- Stabilizing – How you tend to pace things in your environment
- Cautious – Your preference for established protocol / standards
Effectively the results tell the individual taking the test what they already know, as they answer these multi-choice questions themselves, but as an employer who possibly only interviews the candidate over say 2 hours, it gives an interesting insight into who they are culturally. These can then be used to make sure they are aligned with the job that they are interviewing for – Recruiters tend to be high in the “Decisive“ style and HR professionals tend to be high in the “Interactive” style as are required to demonstrate stakeholder management skills, effective communication skills, and a structured and planned approach to tasks.
Use Psychometric Tests alongside your Standard Interview Process
In my opinion, these psychometric tests are not, however, the Holy Grail and must be used with care. According to The Psychometric Project, a collaborative project from UK universities and research students: “It is crucial, for any company using psychometric testing in their recruitment process, that there is no discrimination in the tests they are supplying to candidates, as this could result in unfair bias and the best people not being found for the job. For the individual taking the test it is important that they know they have the same opportunity as anyone else of being selected for the role, and are not hindered before they have begun.”
I’d add that the results surely must vary based on the environment that the test is taken in, the mood of the applicant when taking the test etc so as much as possible the conditions should be standardized so the results can be compared as accurately as possible. The more questions answered, the higher the likelihood that you can make sure the results are accurate as well, which does imply a more expensive test will be more accurate!
In 2013, Co-op Bank hired Paul Flowers as their Chairman based largely as he “did well in psychometric tests”, without the broader CV you’d expect, including a lack of any banking experience. He then had to step down amid allegations of buying illegal drugs following an expose in the Mail of Sunday newspaper. This occurred days after he appeared in front of the Treasury committee over the Co-op Bank’s £1.5 Billion black hole in its balance sheet, so again I’d warn against using these tests in isolation but instead as part of an overall screening process. John Rust, Director of the University of Cambridge’s Psychometrics Centre puts this better when he told the Financial Times: “Openness to experience is one of the big five scales in personality testing, and clearly one that Mr Flowers may have scored highly on. But you would need to follow that with an interview that asked exactly what type of experiences he is open to.”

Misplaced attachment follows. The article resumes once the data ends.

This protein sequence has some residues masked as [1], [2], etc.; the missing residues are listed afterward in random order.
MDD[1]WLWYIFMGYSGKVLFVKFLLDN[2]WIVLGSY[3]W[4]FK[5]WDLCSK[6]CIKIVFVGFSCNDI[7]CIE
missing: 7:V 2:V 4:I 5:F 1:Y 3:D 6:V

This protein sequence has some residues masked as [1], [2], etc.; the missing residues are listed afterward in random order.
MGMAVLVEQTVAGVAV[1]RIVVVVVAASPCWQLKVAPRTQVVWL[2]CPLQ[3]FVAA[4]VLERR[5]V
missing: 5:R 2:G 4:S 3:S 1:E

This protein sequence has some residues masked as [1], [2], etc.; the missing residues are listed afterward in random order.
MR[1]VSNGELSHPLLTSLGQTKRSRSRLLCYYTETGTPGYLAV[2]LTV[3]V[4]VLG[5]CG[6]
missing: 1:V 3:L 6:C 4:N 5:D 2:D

Brent Greeson argues “that culture fit is the most important aspect of retaining great employees above anything else” and it’s hard to disagree with him. As a recruiter, I find the employers who have the strongest and clearest set out culture and values are the most successful businesses with the best retention of staff and staff satisfaction. Various studies have also shown the importance of a diverse workforce (strong gender balance, ethnic diversity etc) as well but a diverse group doesn’t mean you need a group with different values and beliefs, so although someone may look and sound different when interviewing them, it’s not so important what they look like but more about their matched values and beliefs and such tests can help draw this out for an employer. As such, any test that allows you to get a clearer view of the potential new hire must be a good thing to complement your recruitment process, bring up questions that you can delve into in more detail in the formal interview process.
There is definitely a place for personality psychometric testing in any recruitment process. Most employers will use on-line tests for the lower skilled roles, so graduate recruitment would seem a good way to screen out and screen in candidates who fit the successful profile alongside a strong CV. I also think there is a place in experienced hire recruitment, not to screen anyone out but to understand that individual’s motivations so you can ensure you are probing throughout the interview process where you may have unearthed a concern. All screening processes should be multi-faceted involving a number of interviews with a number of different people and the more data and discussion points you can feed into those discussion should be a really good thing to ensure you make the right hires.
What do you think of personality psychometric testing? Do you use them in your screening process? Please comment to let me and the wider community know your thoughts!